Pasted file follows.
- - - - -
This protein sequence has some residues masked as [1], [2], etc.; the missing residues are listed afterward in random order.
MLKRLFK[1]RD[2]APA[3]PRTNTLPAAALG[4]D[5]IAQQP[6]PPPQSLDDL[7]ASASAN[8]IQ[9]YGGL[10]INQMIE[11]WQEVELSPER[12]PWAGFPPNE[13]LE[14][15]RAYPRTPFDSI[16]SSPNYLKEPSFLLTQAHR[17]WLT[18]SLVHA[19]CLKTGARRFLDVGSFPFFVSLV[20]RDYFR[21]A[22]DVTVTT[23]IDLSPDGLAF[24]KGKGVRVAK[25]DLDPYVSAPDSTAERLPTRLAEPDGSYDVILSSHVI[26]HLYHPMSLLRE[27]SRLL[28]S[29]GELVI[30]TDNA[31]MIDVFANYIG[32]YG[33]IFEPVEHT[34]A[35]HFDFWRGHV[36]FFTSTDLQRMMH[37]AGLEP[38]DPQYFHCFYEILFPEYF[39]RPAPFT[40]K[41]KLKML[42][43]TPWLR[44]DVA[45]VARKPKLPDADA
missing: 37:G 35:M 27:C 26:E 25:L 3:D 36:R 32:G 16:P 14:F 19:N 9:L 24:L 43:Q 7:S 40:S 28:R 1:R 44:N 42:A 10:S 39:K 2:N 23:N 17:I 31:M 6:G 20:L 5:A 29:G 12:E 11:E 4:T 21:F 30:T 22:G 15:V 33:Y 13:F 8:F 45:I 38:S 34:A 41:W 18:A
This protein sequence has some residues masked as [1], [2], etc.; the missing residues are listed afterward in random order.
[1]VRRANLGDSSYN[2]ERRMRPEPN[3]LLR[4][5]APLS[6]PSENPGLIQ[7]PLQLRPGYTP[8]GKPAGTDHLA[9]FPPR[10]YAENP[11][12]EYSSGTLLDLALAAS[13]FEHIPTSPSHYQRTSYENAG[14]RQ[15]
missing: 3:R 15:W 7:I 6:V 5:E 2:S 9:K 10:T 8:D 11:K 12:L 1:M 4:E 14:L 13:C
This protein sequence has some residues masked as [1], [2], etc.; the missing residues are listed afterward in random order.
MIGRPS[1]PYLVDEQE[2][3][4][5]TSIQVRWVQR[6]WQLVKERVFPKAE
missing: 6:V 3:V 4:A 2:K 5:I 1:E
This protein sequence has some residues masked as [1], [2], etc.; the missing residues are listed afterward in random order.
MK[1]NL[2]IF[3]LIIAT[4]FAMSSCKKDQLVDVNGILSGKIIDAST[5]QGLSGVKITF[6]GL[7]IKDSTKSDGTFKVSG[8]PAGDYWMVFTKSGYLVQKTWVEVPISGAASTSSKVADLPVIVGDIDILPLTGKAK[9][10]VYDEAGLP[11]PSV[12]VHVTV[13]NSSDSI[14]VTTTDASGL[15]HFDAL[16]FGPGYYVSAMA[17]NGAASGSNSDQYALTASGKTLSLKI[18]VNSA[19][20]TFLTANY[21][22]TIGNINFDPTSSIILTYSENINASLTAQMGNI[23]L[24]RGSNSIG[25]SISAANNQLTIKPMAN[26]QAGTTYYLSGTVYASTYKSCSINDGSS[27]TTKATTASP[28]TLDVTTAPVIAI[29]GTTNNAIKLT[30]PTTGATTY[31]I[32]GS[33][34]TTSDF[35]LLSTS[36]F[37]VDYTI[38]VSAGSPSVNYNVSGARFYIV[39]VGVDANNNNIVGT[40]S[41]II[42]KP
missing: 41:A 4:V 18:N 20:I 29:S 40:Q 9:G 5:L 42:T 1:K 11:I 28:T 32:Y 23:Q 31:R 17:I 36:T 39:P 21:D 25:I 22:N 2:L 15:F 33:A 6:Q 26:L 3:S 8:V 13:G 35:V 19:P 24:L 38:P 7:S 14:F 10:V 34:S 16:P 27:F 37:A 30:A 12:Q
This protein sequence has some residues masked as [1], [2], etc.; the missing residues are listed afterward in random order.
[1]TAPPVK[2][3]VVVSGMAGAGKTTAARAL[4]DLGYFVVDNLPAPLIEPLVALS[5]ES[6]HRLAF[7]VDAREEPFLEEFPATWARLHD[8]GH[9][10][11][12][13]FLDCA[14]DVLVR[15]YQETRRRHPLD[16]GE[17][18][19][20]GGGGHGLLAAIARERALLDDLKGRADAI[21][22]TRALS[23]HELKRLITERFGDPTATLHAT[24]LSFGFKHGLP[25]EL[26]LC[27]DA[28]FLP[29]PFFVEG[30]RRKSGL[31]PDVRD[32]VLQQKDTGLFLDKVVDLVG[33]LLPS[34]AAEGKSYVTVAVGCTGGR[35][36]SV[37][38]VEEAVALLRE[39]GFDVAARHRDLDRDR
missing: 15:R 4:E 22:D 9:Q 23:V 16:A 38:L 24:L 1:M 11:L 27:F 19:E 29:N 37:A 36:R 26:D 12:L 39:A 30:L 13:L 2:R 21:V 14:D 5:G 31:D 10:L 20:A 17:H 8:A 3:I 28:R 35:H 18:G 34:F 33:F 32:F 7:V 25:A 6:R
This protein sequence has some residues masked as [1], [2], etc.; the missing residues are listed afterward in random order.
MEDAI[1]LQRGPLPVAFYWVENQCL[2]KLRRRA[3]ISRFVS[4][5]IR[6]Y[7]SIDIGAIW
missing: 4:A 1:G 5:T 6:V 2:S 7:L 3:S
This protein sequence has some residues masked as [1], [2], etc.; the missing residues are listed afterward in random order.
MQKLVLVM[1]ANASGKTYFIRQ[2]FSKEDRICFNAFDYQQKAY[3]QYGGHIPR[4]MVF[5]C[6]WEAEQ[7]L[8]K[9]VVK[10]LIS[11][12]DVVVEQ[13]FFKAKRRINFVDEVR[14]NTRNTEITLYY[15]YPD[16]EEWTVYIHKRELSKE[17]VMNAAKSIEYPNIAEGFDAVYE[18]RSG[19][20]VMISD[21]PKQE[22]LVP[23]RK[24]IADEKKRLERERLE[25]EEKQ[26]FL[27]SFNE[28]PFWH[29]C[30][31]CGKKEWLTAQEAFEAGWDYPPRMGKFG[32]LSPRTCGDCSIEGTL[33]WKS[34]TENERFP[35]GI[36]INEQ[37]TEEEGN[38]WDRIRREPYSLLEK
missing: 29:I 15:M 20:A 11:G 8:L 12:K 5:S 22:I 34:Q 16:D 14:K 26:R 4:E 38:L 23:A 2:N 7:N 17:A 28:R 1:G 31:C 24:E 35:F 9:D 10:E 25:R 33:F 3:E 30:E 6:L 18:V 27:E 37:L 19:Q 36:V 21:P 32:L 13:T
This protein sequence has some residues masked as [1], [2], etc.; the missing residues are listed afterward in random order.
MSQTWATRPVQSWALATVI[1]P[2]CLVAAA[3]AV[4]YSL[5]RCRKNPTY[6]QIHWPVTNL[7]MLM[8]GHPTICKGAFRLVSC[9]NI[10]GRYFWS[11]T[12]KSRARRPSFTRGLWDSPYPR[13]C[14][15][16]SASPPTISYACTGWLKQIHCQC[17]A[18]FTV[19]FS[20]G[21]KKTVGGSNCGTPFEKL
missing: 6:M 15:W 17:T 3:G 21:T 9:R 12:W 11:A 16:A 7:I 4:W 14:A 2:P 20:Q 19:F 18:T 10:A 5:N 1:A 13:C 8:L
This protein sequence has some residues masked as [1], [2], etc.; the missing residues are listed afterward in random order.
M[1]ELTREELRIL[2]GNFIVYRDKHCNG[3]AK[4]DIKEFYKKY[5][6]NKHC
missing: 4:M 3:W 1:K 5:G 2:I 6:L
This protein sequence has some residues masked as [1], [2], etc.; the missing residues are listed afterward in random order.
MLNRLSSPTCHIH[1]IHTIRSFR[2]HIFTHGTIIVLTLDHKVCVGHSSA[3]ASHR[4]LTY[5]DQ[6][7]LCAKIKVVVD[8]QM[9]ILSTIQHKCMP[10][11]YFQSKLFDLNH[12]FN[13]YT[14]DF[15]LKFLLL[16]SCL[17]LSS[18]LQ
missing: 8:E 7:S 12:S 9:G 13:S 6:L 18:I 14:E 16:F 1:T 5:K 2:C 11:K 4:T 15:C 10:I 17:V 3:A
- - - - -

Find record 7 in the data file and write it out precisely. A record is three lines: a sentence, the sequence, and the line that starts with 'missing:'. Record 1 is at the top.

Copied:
This protein sequence has some residues masked as [1], [2], etc.; the missing residues are listed afterward in random order.
MQKLVLVM[1]ANASGKTYFIRQ[2]FSKEDRICFNAFDYQQKAY[3]QYGGHIPR[4]MVF[5]C[6]WEAEQ[7]L[8]K[9]VVK[10]LIS[11][12]DVVVEQ[13]FFKAKRRINFVDEVR[14]NTRNTEITLYY[15]YPD[16]EEWTVYIHKRELSKE[17]VMNAAKSIEYPNIAEGFDAVYE[18]RSG[19][20]VMISD[21]PKQE[22]LVP[23]RK[24]IADEKKRLERERLE[25]EEKQ[26]FL[27]SFNE[28]PFWH[29]C[30][31]CGKKEWLTAQEAFEAGWDYPPRMGKFG[32]LSPRTCGDCSIEGTL[33]WKS[34]TENERFP[35]GI[36]INEQ[37]TEEEGN[38]WDRIRREPYSLLEK
missing: 29:I 15:M 20:A 11:G 8:L 12:K 5:S 22:I 34:Q 16:D 14:K 26:R 4:E 38:L 23:A 2:N 7:N 17:A 28:R 1:G 31:C 24:E 35:F 9:D 10:E 25:R 33:F 3:E 30:E 6:L 18:V 27:E 37:L 19:Q 36:V 21:P 32:L 13:T